Cinder Allia by Karen Ullo serves readers a fun, creative Cinderella story. Ullo’s plot, full of character twists, competent crafty villains, and cowardly heroes kept me thumbing my Kindle page after page. Her plot of political intrigue, quests for love, and restoration of a kingdom progresses through a cast of diverse characters who all struggle with their loyalty to their true selves.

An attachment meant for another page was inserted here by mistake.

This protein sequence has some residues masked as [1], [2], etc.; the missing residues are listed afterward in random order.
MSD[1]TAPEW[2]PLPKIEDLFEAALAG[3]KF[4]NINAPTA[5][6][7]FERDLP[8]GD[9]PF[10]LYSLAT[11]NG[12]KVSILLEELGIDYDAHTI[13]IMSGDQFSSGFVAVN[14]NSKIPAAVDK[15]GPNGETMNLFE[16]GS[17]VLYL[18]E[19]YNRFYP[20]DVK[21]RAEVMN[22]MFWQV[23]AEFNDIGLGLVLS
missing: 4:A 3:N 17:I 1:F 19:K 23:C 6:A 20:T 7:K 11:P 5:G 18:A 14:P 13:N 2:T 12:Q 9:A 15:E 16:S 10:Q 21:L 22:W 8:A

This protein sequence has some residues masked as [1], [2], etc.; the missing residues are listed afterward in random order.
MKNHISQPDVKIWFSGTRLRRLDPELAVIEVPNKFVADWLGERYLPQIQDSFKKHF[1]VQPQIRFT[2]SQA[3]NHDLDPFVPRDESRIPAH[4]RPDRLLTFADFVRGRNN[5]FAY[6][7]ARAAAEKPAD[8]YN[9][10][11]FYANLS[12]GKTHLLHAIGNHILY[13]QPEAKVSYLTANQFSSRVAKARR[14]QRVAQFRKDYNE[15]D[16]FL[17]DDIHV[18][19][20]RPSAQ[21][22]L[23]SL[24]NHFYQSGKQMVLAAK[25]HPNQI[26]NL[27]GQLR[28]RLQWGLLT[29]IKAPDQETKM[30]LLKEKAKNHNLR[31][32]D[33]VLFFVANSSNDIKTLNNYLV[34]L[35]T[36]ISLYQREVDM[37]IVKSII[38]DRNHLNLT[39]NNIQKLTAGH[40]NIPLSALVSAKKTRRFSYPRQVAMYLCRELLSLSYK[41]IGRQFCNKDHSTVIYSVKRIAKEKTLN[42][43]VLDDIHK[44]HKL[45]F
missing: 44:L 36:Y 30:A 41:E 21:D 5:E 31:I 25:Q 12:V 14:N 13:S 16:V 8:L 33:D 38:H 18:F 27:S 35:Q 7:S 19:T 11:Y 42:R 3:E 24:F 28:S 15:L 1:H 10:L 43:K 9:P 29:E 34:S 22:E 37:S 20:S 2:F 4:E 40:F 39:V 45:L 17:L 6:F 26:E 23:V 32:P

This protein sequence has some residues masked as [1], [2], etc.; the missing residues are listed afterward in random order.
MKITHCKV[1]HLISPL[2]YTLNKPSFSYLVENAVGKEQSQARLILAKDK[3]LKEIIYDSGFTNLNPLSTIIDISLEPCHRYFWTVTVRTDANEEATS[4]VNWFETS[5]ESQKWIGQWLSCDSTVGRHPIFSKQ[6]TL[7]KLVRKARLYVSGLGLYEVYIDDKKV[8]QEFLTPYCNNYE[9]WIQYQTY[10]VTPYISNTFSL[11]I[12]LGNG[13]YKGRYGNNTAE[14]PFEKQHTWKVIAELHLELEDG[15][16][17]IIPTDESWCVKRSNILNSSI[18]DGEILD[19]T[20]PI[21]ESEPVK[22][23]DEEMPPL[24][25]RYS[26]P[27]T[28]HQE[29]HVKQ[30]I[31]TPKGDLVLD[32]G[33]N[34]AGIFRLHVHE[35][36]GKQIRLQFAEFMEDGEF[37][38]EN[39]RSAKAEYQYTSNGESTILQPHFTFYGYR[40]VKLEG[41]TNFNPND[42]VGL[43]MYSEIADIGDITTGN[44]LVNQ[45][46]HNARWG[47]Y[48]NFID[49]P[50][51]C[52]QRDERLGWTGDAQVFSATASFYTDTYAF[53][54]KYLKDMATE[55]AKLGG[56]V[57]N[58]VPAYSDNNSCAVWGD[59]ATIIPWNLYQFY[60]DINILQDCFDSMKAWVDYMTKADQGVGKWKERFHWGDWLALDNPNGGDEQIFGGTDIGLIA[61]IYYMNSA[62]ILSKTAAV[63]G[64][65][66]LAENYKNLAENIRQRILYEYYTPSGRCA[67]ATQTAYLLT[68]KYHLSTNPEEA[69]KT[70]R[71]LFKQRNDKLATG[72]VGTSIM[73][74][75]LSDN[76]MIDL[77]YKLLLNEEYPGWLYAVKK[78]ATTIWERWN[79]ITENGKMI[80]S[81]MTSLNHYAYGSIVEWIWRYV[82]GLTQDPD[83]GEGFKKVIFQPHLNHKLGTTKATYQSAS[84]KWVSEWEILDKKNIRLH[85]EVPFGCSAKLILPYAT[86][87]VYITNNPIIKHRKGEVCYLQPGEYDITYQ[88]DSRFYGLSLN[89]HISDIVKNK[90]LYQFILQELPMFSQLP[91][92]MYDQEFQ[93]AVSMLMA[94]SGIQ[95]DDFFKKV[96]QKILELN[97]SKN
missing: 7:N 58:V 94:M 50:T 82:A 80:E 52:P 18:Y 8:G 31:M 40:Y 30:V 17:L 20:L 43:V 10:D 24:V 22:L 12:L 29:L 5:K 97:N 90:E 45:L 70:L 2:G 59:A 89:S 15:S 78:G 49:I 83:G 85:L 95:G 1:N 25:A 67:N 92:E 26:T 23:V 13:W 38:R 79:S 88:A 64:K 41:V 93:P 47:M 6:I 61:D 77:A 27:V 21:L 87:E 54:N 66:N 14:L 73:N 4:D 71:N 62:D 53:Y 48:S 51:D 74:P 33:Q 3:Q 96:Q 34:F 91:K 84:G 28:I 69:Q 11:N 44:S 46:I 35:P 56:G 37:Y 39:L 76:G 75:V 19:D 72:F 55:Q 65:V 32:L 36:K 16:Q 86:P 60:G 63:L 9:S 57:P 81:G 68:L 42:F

The story begins with Cinder Allia, who lives as a slave in her own estate and suffers the punishment her father has cruelly and irrationally bestowed upon her, as he adamantly blames his daughter for the death of his wife. It is not until Allia meets a mysterious dashing peddler who stops by to pick up her stepmother’s beauty potions, that Allia realizes the situation in which she lives is partially due to her acceptance of it. The young peddler, who declares he has known her since childhood, confesses of coming by the estate twice a year out of his concern for her, and immediately pledges his loyalty to her then and there. Allia’s eyes are opened to a life of freedom that could be hers if she only joined this peddler who sincerely expressed his love for her. Allia tempted, initially and perhaps wisely, rejects his offer. But he leaves her his sword as a gift, and as a reminder that he will return in six months if she should so change her mind. Gradually, her undeniable physical attraction to him, and memories of the warmth and security of his embrace take hold of her heart and mind. Eventually, such feelings of happiness and freedom compared with her present situation become unbearable. So, sword in hand, Allia sets out on a journey to seek out her unknown lover who has pledged his loyalty to her forever. As she travels seeking her ‘lover’ Allia encounters characters through which she learns of different types of loyalty and love. Her experiences reveal the hurts of her tragic past as she encounters those partly responsible for the death of her mother and the cruel life she has suffered. In meeting old friends and enemies Allia is faced with the difficult opportunity to forgive and let go of her grudges toward the past grudges placed against those who abandoned and despised her when she was young.